BP, Lockerbie cloud Cameron's White House visit
British Prime Minister David Cameron's first White House talks Tuesday were at risk of being overshadowed by a row over the freed Lockerbie bomber and the political fallout of the BP oil spill.
Cameron also went into his first meeting with President Barack Obama in Washington since taking office in May, fiercely defending US and British strategy in the Afghan war, amid skepticism about NATO withdrawal plans.
Obama was rolling out the full White House treatment for Cameron, with Oval Office talks, a working lunch and an East Room press conference, after being accused of dealing brusquely with former British leader Gordon Brown last year.
Cameron had hoped to use the talks to redefine the US-British relationship, which was in lockstep under leaders like George W. Bush and Tony Blair, but seemed awkward at times between Obama and Brown.
"The US-UK relationship is simple: It's strong because it delivers for both of us," Cameron wrote in the Wall Street Journal on Tuesday.
"The alliance is not sustained by our historical ties or blind loyalty. This is a partnership of choice that serves our national interests."
But in the run-up to Tuesday's talks, Cameron was forced to tackle a string of political brush fires -- none of which were caused by his government, but which threatened to tarnish the tone of his visit.
Downing Street announced that Cameron had changed his mind and would see four US senators furious about the Scottish government's release of convicted Lockerbie bomber, cancer-stricken Libyan Abdelbaset Ali Mohmet al-Megrahi.
Cameron has said the release of Megrahi on compassionate grounds by the devolved government in Scotland, which has a separate legal system to England and Wales, was a mistake.
But the senators are demanding transparency, having seized on reports -- denied by BP and the British government -- that the firm pushed for Megrahi's release to safeguard a lucrative oil exploration deal with Libya.
Megrahi is the only person convicted of the 1988 bombing of a US Pan Am jumbo jet over the Scottish town of Lockerbie in which 270 people were killed. He was freed from jail last year, but is still alive.
"I agree that the decision to release al-Megrahi was wrong. I said it was wrong at the time ... I just happen to think it was profoundly misguided," Cameron told the NPR News show "Morning Edition" on Tuesday.
"He was convicted of the biggest mass murder in British history, and in my view, he should've died in jail."
The White House said before Cameron arrived that it did not believe that its showdown with British-based BP over the Gulf of Mexico oil spill would detract from the Cameron-Obama talks.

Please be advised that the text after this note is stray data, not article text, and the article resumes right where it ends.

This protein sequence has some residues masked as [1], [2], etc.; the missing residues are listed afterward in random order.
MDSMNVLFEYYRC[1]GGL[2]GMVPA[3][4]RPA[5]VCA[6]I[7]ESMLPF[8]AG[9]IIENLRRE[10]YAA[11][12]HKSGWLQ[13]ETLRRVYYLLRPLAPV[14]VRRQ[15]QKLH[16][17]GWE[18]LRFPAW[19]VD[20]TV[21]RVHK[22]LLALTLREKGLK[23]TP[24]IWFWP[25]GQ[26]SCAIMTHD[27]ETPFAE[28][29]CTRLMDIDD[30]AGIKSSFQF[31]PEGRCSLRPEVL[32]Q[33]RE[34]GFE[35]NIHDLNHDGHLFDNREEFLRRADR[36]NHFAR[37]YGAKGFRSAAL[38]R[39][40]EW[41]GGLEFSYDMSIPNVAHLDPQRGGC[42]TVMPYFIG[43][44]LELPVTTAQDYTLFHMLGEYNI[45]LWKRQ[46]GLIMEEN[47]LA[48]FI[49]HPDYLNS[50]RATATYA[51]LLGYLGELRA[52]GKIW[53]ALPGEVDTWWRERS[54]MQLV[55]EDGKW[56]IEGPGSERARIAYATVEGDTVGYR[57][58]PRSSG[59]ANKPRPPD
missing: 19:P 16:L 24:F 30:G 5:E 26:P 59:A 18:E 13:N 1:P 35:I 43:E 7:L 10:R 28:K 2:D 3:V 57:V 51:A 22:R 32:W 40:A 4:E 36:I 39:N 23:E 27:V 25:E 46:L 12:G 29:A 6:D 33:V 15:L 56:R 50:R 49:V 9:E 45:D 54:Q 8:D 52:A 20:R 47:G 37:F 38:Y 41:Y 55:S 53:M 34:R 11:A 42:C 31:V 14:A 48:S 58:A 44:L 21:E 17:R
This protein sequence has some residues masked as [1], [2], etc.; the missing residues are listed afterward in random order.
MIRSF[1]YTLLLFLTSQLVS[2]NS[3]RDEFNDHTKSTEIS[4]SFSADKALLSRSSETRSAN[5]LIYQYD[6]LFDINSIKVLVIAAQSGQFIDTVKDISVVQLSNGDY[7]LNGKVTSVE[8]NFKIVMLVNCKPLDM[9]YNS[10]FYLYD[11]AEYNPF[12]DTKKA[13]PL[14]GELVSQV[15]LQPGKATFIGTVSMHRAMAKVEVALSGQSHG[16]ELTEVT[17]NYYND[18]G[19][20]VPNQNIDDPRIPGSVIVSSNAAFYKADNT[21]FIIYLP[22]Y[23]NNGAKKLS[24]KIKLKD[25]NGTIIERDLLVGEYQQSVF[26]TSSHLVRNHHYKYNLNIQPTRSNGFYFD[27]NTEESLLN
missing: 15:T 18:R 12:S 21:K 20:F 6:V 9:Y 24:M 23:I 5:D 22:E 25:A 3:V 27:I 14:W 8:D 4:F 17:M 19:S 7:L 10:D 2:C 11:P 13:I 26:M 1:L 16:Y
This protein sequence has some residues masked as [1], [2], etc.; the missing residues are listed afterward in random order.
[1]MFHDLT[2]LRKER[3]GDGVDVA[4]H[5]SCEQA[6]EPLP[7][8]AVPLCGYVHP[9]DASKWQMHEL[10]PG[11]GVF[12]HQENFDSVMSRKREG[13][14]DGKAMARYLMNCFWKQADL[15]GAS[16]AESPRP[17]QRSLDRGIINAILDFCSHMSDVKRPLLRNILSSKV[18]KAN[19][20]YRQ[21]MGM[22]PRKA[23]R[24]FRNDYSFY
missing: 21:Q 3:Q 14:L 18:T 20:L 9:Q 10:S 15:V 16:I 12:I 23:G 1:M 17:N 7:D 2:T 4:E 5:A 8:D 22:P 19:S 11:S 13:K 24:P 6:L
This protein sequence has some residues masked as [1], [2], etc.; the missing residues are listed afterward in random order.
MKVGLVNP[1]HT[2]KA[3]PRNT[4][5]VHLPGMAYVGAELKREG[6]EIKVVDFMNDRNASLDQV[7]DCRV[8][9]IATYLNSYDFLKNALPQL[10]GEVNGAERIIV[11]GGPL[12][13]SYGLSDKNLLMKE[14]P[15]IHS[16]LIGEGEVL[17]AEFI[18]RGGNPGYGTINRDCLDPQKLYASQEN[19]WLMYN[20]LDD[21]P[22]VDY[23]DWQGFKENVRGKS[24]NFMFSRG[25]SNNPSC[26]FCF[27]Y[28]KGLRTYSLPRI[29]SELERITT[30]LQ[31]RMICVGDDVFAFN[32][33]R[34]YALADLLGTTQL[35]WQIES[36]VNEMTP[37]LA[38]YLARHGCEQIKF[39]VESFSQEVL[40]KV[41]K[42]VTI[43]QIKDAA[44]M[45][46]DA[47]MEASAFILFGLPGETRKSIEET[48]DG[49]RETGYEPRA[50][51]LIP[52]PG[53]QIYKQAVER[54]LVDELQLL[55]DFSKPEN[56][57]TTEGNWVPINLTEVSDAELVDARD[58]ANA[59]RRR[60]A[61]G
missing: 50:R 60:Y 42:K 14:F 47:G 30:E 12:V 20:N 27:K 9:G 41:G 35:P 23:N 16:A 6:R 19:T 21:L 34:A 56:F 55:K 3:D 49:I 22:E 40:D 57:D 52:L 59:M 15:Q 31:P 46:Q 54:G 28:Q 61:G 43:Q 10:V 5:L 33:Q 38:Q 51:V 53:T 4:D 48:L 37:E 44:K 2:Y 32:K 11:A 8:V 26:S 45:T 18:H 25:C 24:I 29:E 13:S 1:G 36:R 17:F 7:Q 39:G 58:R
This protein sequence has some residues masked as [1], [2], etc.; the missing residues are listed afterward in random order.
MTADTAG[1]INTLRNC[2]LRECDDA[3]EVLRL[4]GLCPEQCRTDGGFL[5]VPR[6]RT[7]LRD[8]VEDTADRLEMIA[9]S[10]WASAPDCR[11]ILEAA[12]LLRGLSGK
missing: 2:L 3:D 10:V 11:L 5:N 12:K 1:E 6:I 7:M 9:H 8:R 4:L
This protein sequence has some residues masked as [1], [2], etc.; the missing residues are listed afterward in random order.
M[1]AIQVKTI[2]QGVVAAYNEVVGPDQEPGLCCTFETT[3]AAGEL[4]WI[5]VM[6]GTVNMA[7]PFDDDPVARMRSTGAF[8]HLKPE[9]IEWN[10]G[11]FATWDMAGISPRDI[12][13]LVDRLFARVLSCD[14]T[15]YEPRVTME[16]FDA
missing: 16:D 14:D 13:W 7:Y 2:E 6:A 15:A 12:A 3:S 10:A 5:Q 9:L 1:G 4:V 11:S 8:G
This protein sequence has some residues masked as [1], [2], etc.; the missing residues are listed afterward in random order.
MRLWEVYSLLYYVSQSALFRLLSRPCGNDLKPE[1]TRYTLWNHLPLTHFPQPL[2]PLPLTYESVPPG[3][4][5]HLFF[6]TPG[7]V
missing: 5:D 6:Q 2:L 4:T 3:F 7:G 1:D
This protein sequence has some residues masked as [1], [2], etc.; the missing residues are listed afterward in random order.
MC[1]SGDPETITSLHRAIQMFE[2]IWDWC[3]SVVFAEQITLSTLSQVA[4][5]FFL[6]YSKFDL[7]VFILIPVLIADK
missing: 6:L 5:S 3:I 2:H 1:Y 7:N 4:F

But the energy giant is high on the list of public enemies in the United States, following America's worst environmental disaster.
Various Obama aides and politicians have referred to the firm by its old name of "British Petroleum," stoking nationalistic feelings, though the president has rarely, if ever done so.
"Of course, BP has got to do everything necessary to cap the oil well, to cleanup the spill, to pay compensation," Cameron told NPR, echoing the Obama administration's line.
"I've met with BP, I know they want to do that, and they will do that."
Cameron has also called, however, for BP to be kept solvent despite multi-billion dollar costs, in the knowledge that its stock is the backbone of many British pension funds.
The leaders were also certain to discuss strategy in Afghanistan, after the international community earlier endorsed sweeping Afghan government plans to take responsibility for security by 2014.
Both the US and British governments, under rising political pressure from an increasingly unpopular war, have insisted that plans to withdraw western combat troops from Afghanistan are realistic.
Obama, who mandated a surge of US forces last year, has said he wants to start bringing home at least some troops in July 2011. Cameron wants British combat troops home within five years.
But critics have expressed doubts that the newly trained Afghan army will be in any shape to keep the peace by 2014.
"I think it is realistic," Cameron insisted on NPR.
"Remember, 2014 is four years away, so there's quite a lot of time to train up that Afghan army, and that, to me, is the most important thing.
"In the end, we're not in Afghanistan to create the perfect democracy or the perfect, society," he said, adding that the mission was to stop the return of terrorist training camps to the country.
© 2010 AFP